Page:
and Miss Erma Pegg of Meadowvale 
spent the week end at the homes of 
1' red KiK'-x and Jas. Hardy. 

Mr. and Mrs. Frank Mclntyre and 
little daughter, Margaret, spent Sun- 
day evening with Mr.' and Mrs. 
Robert Ferris. 

Mr. Neil Campbell spent a couple 
of days with a construction company 
at Gananoque last week. 

Miss Agnes Harrison returned home 
from Toronto Saturday, after spend- 
ing the winter there." 

Mr. and Mrs. Wallace Hooper of 
Toronto spent the week end at the 
home of Mr. Dougald McCannell. 

Mrs. Fred Knox had the misfor- 
tune, while gathering eggs, to fall 
through a hole in the floor, severely 
injuring her shoulder and side. She 
was taken to the Markdale hospital, 
where an X-ray showed that there 
were no bones broken, but the liga- 
ments were badly torn, which will 
take some time to heal. 

Mr. H. D. Tresidder and daughter. 
Jessie, of Toronto spent the week 
end at the home of R. Hardy. Mrs. 
Tresidder returne' home with them, 
after spending the past week here. 

We are glad to report Mr. John 
Aldcorn slightly improved at time of 
writing. 

Mrs. Hugh McMillan Is spending 
this week with friends in Toronto. 

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<&4^>U MINTED IHWS- 

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SPRINGHILL 

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ited with Shelburne friends on Sun 
lay. 

Mr. and Mrs. 'W. J. Chard spent 
the week end in Toronto. 

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B UCKINGHAM 

The club met on May 15th at the 
home of Mrs. Bert Hockley with an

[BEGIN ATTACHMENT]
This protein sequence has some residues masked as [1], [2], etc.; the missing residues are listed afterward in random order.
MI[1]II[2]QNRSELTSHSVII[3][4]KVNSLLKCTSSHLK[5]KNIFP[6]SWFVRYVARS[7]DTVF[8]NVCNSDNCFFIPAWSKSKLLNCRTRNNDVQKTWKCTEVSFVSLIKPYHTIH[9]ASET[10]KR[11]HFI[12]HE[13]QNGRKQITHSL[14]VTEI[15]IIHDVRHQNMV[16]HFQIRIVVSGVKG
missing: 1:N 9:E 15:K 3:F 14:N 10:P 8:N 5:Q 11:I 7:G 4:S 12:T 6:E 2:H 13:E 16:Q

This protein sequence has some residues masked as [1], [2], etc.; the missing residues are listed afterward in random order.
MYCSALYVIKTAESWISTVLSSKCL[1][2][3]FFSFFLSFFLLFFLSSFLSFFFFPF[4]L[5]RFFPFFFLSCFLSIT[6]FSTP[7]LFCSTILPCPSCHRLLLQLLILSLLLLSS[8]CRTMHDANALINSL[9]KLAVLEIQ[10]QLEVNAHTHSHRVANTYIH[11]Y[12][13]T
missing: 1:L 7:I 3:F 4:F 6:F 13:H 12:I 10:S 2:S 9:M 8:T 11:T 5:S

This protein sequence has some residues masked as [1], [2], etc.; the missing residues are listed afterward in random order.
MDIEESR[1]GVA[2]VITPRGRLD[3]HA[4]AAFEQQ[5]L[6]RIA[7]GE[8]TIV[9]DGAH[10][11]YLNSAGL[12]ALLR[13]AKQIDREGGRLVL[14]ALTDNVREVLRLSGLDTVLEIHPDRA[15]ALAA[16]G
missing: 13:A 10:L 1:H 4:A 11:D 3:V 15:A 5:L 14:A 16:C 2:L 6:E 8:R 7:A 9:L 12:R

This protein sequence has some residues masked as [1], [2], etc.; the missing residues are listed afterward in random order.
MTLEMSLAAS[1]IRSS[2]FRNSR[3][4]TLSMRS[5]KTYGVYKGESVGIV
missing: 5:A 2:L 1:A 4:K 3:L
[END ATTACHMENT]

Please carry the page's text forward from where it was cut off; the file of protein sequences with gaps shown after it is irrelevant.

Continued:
attendance of twenty, including visi- 
tors. The meeting opened with the 
usual devotional exercises, after 
which the secretary's report of the 
last meeting was read and adopted. 
The treasurer, Mrs. Herb Eby, having 
to relinquish her duties because of 
her removal to Barrie, Mrs. A. Mit- 
chell consented to assume the respon- 
ibilities. It was decided to meet later 
in the month t clean the church and, 
beside the general discussion of sev- 
eral items of business definite ar- 
rangements were made for a refresh- 
ment booth in connection with tHe 
sale in aid of the War Victims' Fund 
on June 5th in Feversham. The re- 
mainder of the afternoon was spent 
in social chat accompanied by the 
rhythm of busy knitting needles The 
date and place of the June meeting 
will be announced later. 

Mr. and Mrs. Randall Taylor of 
Banks visited with the latter's par- 
ents. Mr. aad Mrs. A. Hawton on 
Sunday. 

Quite a number from here attend- 
ed the musical festival in Collingwood 
on Friday evening. 

Mr. and Mrs. Frank Wagg of Ra- 
venna spent Sunday with Ms. and 
Mrs. J. Brown. 

Mr. and Mrs. Herb Eby and Steph- 
en of Barrie visited over the week 
end with Mr. and Mrs. J. T. David- 

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Miss Ann Akins spent the week 
end at her parental home. 

Mr. and Mrs. Robt. Acheron spent 
a day recently with Mr. and Mrs. 
Claude Akins. 

Mr. and Mrs. Russel Johnston and 
Harold Johnson of Toronto and Miss 
Lorraine Johnson spent Sunday at 
the parental home. 

A number from this vicinity at- 
tended the funeral of Mr. Joseph 
Blakelev in Flesherton on Saturday. 

Mr. Ed. Littlejohns a